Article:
WLU and Ontario Heritage Trust unveil plaque
In light of the centennial celebrations that have been occurring around Wilfrid Laurier University this past year, the Ontario Heritage Trust unveiled a plaque last Friday at the Paul Martin Centre to commemorate the century-long history of the institution. Present at the ceremony, along with students and faculty members, were Max Blouw, president and vice-chancellor of WLU, Ken Seiling, regional chair from the region of Waterloo and Thomas H.N. Symons, chairman of the Ontario Heritage Trust.
“We’re so happy, Max, to be sharing this centenary with you,” said Reverend Michael Pryse, Bishop of the eastern synod of the Evangelical Lutheran church of Canada. “I really believe that the rest of our history is yet before us, truly, so let’s get at it.”
In 1911, the Evangelical Lutheran Seminary of Canada was established and had laid the foundation for what WLU is today. Originally meant to train pastors, the seminary quickly became the Waterloo College School in 1914, and had its first every liberal arts programs — as part of an affiliation of the University of Western Ontario — in 1924.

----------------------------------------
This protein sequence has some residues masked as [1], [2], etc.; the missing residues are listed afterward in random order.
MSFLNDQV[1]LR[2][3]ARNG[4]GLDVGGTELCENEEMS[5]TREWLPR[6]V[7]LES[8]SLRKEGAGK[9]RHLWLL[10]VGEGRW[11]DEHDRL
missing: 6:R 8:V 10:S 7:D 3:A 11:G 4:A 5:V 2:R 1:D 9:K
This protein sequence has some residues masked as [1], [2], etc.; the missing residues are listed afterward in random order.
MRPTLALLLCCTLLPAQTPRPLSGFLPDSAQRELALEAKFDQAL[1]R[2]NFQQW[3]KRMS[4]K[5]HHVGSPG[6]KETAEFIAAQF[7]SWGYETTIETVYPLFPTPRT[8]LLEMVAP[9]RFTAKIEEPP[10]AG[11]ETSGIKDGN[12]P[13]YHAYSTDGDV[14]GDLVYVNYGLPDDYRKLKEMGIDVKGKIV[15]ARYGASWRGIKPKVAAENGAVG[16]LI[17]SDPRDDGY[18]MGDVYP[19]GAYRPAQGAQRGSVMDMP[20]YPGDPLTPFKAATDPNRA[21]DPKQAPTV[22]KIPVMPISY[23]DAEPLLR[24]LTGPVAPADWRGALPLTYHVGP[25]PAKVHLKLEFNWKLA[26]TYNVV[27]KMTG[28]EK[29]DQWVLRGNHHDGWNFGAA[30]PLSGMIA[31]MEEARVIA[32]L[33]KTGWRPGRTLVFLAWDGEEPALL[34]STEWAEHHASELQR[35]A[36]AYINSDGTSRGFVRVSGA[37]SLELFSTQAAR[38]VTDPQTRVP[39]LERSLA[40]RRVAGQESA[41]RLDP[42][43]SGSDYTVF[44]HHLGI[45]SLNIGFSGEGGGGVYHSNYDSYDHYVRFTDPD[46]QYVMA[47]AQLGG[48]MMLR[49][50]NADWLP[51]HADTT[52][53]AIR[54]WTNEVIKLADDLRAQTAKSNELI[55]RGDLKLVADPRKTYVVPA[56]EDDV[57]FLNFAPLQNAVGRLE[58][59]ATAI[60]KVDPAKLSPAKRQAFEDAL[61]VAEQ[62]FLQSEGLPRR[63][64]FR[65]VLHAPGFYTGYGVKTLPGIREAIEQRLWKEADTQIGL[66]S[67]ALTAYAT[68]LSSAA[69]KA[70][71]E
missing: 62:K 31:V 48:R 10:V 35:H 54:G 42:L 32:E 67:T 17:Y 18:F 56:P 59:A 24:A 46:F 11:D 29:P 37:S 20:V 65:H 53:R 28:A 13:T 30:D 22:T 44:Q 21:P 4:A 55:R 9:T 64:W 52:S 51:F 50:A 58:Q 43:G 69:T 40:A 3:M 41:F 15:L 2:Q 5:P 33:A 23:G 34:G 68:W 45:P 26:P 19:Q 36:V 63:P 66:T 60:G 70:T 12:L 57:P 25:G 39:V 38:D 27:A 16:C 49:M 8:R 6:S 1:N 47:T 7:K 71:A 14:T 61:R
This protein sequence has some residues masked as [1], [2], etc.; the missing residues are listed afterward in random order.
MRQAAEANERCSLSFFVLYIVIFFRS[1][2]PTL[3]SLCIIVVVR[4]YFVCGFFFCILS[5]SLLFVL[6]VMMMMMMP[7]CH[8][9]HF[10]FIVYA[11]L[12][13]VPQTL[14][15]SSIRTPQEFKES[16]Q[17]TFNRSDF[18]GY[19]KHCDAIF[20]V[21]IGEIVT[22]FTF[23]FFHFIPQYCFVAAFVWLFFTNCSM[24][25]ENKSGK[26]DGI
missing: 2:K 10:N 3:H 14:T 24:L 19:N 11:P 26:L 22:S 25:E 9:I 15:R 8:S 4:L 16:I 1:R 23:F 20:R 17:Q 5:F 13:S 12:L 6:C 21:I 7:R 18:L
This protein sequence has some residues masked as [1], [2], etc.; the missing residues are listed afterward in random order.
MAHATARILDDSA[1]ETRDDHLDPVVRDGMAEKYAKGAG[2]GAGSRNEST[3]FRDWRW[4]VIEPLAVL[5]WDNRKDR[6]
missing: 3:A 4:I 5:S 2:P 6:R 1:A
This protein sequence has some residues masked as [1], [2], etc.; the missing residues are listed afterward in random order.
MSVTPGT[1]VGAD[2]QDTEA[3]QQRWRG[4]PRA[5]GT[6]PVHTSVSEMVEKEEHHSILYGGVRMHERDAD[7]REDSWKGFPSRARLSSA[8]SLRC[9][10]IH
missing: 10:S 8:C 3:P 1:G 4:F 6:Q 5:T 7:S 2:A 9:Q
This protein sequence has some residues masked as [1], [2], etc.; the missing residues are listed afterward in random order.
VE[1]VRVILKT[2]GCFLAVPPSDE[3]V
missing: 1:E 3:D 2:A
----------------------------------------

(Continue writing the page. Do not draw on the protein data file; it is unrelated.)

The plaque reiterates this history to the public and will, to many of those who spoke at the ceremony, preserve the history of the institution and the long relationship it’s had with the Waterloo Lutheran Seminary.
“I believe we’re very,very well positioned to go forward … to a new future,” said Blouw during his speech at the ceremony. “You’ll look back at it in time, and say, ‘It was as much a springboard as it was a recognition of a century well done.’”
David Pfrimmer, principal-dean at the Waterloo Lutheran Seminary, told The Cord that the plaque is significant because it represents both the rich histories of WLU and the seminary.
“I think it’s a recognition of a shared history with Laurier,” explained Pfrimmer. “There’s a certain amount of pride with us because we were one of the precursor institutions that gave birth to Laurier and to see what’s it become and to mark that moment in a significant way.”
While the plaque revisits the history, Pfrimmer, similarly to many of those who spoke on Friday, views this plaque as WLU’s next step towards the future.
“So you have the history and the future coming together in this momentous centennial moment. I think that’s significant, not only for the university and the seminary but also the wider community,” he said.